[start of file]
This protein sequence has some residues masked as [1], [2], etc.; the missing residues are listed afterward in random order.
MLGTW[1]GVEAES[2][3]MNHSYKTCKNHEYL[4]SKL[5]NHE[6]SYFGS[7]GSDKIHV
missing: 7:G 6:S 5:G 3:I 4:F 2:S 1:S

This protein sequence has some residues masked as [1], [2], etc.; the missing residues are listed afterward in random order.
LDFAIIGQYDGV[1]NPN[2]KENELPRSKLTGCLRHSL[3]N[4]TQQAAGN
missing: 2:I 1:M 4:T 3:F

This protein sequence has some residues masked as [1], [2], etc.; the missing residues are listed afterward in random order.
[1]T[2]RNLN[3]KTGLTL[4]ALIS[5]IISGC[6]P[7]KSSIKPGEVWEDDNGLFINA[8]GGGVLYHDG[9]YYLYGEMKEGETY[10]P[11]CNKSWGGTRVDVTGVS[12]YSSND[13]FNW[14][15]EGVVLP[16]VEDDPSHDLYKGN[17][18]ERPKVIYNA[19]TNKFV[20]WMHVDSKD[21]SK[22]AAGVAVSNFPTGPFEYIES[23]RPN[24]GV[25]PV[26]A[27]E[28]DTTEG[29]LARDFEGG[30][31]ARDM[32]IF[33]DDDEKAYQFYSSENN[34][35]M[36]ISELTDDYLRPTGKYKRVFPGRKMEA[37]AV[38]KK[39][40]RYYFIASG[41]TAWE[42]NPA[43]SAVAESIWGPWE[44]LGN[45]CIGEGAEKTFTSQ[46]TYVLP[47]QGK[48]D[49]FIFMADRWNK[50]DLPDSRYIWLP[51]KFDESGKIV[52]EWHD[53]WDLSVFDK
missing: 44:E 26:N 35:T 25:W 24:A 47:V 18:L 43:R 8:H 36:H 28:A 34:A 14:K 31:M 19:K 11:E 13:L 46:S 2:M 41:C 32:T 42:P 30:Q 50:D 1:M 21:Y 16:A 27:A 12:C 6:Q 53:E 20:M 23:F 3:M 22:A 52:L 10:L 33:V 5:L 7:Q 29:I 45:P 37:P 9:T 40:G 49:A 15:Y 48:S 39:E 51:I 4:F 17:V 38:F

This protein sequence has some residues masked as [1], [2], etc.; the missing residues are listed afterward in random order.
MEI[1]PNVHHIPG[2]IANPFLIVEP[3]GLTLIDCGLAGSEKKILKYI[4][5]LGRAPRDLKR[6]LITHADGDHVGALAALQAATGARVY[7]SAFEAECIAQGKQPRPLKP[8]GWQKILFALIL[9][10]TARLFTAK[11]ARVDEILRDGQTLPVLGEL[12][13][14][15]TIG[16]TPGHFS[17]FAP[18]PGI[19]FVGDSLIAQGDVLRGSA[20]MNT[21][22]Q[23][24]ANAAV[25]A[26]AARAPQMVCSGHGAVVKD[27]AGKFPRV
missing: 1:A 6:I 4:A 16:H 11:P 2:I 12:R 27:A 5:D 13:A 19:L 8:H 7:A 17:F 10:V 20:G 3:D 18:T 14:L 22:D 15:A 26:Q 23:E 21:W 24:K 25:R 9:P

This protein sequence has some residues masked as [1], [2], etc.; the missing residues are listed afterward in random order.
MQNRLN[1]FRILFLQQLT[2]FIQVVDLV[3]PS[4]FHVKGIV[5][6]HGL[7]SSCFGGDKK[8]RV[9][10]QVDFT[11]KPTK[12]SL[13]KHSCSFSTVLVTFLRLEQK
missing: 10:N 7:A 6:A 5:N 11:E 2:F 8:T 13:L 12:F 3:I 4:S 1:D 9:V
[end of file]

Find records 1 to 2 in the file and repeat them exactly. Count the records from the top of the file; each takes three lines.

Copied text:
This protein sequence has some residues masked as [1], [2], etc.; the missing residues are listed afterward in random order.
MLGTW[1]GVEAES[2][3]MNHSYKTCKNHEYL[4]SKL[5]NHE[6]SYFGS[7]GSDKIHV
missing: 7:G 6:S 5:G 3:I 4:F 2:S 1:S

This protein sequence has some residues masked as [1], [2], etc.; the missing residues are listed afterward in random order.
LDFAIIGQYDGV[1]NPN[2]KENELPRSKLTGCLRHSL[3]N[4]TQQAAGN
missing: 2:I 1:M 4:T 3:F